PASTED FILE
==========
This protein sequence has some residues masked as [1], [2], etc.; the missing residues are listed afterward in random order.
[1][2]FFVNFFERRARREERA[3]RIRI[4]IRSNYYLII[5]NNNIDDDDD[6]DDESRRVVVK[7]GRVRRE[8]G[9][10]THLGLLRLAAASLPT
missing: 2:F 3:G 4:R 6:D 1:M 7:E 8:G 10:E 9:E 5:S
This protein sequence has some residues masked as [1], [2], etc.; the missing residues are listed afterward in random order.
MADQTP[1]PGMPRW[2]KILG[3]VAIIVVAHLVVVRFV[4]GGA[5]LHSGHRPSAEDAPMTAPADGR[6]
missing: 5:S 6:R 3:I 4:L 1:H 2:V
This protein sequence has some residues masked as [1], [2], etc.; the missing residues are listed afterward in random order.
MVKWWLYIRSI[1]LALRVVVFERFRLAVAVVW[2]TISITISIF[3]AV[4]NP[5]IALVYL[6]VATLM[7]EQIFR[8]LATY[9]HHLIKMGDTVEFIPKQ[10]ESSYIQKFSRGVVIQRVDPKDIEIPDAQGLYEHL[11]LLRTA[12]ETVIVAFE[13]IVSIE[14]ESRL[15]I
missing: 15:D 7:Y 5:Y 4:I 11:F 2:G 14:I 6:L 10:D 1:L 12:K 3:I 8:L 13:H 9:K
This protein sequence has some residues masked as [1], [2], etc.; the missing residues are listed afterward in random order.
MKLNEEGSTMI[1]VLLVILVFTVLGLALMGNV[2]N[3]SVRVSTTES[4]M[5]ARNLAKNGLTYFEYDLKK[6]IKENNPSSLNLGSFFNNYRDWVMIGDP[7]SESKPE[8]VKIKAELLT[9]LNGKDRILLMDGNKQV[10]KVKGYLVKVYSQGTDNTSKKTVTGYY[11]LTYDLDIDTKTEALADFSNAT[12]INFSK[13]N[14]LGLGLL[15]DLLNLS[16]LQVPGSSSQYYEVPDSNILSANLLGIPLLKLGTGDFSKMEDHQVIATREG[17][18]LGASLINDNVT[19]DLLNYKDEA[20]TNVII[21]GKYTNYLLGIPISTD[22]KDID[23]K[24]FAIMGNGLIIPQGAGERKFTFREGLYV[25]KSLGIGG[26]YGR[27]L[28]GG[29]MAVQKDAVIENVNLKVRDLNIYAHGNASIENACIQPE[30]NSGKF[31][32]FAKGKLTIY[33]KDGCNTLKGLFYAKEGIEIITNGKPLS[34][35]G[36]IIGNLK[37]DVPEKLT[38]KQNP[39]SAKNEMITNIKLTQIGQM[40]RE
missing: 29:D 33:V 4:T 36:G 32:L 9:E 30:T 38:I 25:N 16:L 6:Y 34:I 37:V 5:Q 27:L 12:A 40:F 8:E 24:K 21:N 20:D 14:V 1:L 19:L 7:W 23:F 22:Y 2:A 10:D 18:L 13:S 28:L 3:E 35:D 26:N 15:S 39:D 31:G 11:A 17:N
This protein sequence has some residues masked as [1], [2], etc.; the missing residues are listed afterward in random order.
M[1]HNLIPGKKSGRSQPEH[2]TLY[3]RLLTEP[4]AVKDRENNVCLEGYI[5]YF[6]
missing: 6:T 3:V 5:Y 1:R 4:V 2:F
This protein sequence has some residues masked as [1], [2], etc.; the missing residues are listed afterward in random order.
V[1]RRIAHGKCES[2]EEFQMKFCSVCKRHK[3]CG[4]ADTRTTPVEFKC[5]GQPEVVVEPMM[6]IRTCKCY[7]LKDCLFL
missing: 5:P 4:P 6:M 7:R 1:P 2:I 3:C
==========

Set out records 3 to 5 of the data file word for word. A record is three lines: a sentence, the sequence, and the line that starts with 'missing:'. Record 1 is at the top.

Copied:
This protein sequence has some residues masked as [1], [2], etc.; the missing residues are listed afterward in random order.
MVKWWLYIRSI[1]LALRVVVFERFRLAVAVVW[2]TISITISIF[3]AV[4]NP[5]IALVYL[6]VATLM[7]EQIFR[8]LATY[9]HHLIKMGDTVEFIPKQ[10]ESSYIQKFSRGVVIQRVDPKDIEIPDAQGLYEHL[11]LLRTA[12]ETVIVAFE[13]IVSIE[14]ESRL[15]I
missing: 15:D 7:Y 5:Y 4:I 11:F 2:G 14:I 6:L 10:D 1:L 12:K 3:I 8:L 13:H 9:K
This protein sequence has some residues masked as [1], [2], etc.; the missing residues are listed afterward in random order.
MKLNEEGSTMI[1]VLLVILVFTVLGLALMGNV[2]N[3]SVRVSTTES[4]M[5]ARNLAKNGLTYFEYDLKK[6]IKENNPSSLNLGSFFNNYRDWVMIGDP[7]SESKPE[8]VKIKAELLT[9]LNGKDRILLMDGNKQV[10]KVKGYLVKVYSQGTDNTSKKTVTGYY[11]LTYDLDIDTKTEALADFSNAT[12]INFSK[13]N[14]LGLGLL[15]DLLNLS[16]LQVPGSSSQYYEVPDSNILSANLLGIPLLKLGTGDFSKMEDHQVIATREG[17][18]LGASLINDNVT[19]DLLNYKDEA[20]TNVII[21]GKYTNYLLGIPISTD[22]KDID[23]K[24]FAIMGNGLIIPQGAGERKFTFREGLYV[25]KSLGIGG[26]YGR[27]L[28]GG[29]MAVQKDAVIENVNLKVRDLNIYAHGNASIENACIQPE[30]NSGKF[31][32]FAKGKLTIY[33]KDGCNTLKGLFYAKEGIEIITNGKPLS[34][35]G[36]IIGNLK[37]DVPEKLT[38]KQNP[39]SAKNEMITNIKLTQIGQM[40]RE
missing: 29:D 33:V 4:T 36:G 32:L 9:E 30:T 38:I 25:N 16:L 6:Y 34:I 37:V 5:Q 27:L 12:A 40:F 8:E 24:K 21:N 20:D 14:V 1:L 19:L 7:W 23:F 22:Y 2:A 10:D 18:L 13:S 28:L 3:E 35:D 26:N 15:S 39:D 31:G 11:A 17:N
This protein sequence has some residues masked as [1], [2], etc.; the missing residues are listed afterward in random order.
M[1]HNLIPGKKSGRSQPEH[2]TLY[3]RLLTEP[4]AVKDRENNVCLEGYI[5]YF[6]
missing: 6:T 3:V 5:Y 1:R 4:V 2:F